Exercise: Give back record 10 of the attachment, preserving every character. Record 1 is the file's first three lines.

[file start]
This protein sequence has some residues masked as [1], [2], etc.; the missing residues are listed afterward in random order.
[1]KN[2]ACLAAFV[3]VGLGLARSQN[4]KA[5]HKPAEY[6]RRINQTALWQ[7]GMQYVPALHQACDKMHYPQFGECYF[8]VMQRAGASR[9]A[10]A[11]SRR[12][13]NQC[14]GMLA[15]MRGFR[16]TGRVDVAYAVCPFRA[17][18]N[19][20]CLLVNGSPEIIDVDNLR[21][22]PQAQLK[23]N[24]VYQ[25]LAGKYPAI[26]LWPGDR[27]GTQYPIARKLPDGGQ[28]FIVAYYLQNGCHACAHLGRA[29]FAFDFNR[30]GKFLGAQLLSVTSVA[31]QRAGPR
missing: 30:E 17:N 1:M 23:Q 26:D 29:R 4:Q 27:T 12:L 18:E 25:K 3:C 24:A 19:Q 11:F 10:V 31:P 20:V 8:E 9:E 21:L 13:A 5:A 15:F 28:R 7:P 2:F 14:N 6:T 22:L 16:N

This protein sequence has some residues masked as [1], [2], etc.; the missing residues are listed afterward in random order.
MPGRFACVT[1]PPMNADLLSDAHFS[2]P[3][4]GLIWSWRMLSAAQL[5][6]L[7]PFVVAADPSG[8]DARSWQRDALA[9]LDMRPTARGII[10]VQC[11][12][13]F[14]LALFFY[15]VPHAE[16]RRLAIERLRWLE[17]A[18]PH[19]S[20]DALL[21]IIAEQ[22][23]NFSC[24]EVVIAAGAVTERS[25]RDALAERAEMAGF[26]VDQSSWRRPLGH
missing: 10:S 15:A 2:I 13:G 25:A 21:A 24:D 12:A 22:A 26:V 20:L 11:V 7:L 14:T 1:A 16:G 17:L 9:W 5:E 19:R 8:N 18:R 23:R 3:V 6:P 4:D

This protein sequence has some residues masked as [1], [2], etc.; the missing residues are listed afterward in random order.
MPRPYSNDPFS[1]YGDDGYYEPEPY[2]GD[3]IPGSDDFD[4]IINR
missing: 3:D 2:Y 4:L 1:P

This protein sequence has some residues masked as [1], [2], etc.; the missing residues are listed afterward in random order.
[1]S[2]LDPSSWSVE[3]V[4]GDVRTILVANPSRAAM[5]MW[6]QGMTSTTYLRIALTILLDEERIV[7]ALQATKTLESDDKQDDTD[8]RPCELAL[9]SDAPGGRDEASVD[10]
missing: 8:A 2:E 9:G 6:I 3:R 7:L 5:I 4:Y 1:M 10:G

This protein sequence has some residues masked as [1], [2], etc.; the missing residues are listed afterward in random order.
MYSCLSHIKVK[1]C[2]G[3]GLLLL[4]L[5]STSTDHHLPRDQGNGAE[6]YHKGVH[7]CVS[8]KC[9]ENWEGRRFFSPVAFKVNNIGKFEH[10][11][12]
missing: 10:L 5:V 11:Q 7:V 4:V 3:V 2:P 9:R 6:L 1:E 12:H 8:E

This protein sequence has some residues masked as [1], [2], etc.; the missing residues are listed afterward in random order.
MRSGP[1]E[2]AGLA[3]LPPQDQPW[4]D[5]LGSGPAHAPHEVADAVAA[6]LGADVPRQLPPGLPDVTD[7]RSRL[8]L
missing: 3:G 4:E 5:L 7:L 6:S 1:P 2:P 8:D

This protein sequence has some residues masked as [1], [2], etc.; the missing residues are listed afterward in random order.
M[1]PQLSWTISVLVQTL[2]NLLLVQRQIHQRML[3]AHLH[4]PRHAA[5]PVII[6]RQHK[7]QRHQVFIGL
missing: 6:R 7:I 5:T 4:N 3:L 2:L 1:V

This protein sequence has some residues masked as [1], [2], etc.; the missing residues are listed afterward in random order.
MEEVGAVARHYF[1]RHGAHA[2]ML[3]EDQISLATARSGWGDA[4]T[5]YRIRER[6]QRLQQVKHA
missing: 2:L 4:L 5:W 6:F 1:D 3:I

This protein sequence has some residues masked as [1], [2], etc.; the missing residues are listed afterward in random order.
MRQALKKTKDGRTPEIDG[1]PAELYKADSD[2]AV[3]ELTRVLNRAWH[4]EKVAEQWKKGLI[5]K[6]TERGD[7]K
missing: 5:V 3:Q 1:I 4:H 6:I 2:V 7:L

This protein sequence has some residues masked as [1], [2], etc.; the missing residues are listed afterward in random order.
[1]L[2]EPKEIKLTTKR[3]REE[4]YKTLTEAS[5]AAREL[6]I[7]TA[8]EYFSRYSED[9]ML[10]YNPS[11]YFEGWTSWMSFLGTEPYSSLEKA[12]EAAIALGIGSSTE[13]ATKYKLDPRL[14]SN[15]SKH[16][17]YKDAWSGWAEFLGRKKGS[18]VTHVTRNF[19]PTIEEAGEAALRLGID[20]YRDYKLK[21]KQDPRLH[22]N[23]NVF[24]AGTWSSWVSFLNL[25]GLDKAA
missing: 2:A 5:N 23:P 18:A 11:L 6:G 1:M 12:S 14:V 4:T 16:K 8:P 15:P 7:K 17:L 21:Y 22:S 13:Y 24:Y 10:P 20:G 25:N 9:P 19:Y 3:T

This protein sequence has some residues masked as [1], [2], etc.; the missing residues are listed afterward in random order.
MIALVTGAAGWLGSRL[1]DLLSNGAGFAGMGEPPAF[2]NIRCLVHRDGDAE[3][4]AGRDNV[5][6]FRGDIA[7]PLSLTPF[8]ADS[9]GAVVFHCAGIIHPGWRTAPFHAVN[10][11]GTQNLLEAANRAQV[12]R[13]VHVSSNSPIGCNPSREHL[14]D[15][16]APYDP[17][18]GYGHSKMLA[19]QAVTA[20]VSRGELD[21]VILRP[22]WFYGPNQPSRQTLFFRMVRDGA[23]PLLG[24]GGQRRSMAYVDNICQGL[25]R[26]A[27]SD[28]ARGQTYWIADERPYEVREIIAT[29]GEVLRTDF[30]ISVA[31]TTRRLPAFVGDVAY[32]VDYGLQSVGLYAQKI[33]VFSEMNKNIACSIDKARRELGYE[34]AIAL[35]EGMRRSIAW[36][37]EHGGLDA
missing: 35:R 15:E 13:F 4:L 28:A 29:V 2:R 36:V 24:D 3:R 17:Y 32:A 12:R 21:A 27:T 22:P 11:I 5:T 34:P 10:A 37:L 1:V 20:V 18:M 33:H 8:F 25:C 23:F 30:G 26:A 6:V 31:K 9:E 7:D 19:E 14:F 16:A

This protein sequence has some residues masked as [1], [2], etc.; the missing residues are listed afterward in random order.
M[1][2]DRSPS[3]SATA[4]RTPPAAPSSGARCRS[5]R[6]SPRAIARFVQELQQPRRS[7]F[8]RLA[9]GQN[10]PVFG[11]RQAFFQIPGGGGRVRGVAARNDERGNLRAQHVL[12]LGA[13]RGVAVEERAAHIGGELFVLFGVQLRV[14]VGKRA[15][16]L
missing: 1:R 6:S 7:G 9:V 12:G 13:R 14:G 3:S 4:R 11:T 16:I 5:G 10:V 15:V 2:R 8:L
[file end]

This protein sequence has some residues masked as [1], [2], etc.; the missing residues are listed afterward in random order.
[1]L[2]EPKEIKLTTKR[3]REE[4]YKTLTEAS[5]AAREL[6]I[7]TA[8]EYFSRYSED[9]ML[10]YNPS[11]YFEGWTSWMSFLGTEPYSSLEKA[12]EAAIALGIGSSTE[13]ATKYKLDPRL[14]SN[15]SKH[16][17]YKDAWSGWAEFLGRKKGS[18]VTHVTRNF[19]PTIEEAGEAALRLGID[20]YRDYKLK[21]KQDPRLH[22]N[23]NVF[24]AGTWSSWVSFLNL[25]GLDKAA
missing: 2:A 5:N 23:P 18:A 11:L 6:G 1:M 12:S 14:V 4:T 16:K 8:P 15:P 7:K 17:L 21:Y 22:S 13:Y 24:Y 10:P 20:G 25:N 9:P 19:Y 3:T